Note: The film Going Clear: Scientology and the Prison of Belief will be available on HBO starting March 29th. I haven’t seen it yet, but apparently it profiles former members who reveal details that have elicited a very angry response from the Church of Scientology. I thought I would use the occasion to reprint a SkepDoc column that originally appeared in Skeptic magazine (Volume 18: Number 3) titled “Scientology’s War on Medicine.”

Scientology has openly declared war on psychiatry and is ambivalent if not openly hostile towards the rest of medicine. Its “mind over matter” philosophy promises that attaining the “Clear” state will eliminate illness.

Recently there has been a spate of exposés of Scientology, ably reviewed by Jim Lippard on eSkeptic. They offer some shocking revelations. Defectors from Scientology have described kidnappings, deliberate lying, unnecessary deaths, human trafficking, thought control (“brainwashing”), coercion, violations of labor standards, violations of human and civil rights, and other crimes. Scientology has been protected from prosecution by its designation as a religion and its vast wealth and influence; but if even a fraction of these accusations are true, Scientology has much to answer for.

Initially people are attracted to Scientology because it provides answers. Your problems are due to past experiences holding you back. Scientology can help you deal with those problems and the upper levels will reveal the secret of life itself.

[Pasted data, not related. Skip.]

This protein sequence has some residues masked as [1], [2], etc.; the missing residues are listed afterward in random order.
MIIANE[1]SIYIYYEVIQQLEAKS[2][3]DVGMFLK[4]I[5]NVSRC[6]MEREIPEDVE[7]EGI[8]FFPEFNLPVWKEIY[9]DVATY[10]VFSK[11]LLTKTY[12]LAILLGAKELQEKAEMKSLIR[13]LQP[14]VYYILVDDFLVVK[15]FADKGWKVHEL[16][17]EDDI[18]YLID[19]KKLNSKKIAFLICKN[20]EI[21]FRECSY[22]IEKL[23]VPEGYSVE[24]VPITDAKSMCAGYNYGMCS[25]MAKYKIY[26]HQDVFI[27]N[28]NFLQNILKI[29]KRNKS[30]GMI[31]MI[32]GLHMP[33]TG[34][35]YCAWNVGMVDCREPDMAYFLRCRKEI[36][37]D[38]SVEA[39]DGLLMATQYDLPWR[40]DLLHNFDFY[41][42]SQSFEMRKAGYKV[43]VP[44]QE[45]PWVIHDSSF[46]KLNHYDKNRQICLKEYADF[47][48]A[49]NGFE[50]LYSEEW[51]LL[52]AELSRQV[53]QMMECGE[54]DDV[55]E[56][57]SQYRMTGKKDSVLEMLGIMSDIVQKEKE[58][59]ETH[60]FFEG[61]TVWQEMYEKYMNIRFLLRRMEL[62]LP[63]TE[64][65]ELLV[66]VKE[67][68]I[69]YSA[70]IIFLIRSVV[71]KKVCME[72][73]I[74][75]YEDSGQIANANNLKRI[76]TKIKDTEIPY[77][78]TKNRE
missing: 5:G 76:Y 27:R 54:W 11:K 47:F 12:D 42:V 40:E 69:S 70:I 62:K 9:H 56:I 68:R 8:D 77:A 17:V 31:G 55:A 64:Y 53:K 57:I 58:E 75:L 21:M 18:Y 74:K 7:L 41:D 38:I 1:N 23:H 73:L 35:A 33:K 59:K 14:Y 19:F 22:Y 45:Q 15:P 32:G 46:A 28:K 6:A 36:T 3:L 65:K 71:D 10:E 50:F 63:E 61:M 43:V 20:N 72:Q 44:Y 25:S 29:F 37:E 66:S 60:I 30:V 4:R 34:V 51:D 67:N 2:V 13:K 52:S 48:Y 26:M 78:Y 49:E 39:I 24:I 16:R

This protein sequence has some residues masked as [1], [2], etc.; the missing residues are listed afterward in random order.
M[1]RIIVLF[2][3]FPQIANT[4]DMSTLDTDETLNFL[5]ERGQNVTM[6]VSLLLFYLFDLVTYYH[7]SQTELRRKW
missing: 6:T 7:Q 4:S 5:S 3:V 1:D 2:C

Mark VIII E-Meter, from the Wikimedia Commons

Mark VIII E-Meter, from the Wikimedia Commons by Colliric

Members are audited with an E-Meter (similar to a lie detector) and one-on-one attention. The auditing process is similar to psychotherapy in that it encourages people to think about their problems and work to overcome them. In Scientology, ideas are not immaterial: they have weight and solidity. The E-Meter locates and discharges mental masses that are blocking the free flow of energy. Memories are blamed and traced back in time even into past lives. Patients keep repeating the details of the experience until they are drained of any emotional charge. Once the painful experiences and associations are drained off, there are astonishing results: asthma, headaches, arthritis, menstrual cramps, astigmatism, and ulcers simply disappear. The reactive mind is replaced by the rational mind. In one case a boy’s IQ supposedly rose from 83 to 212.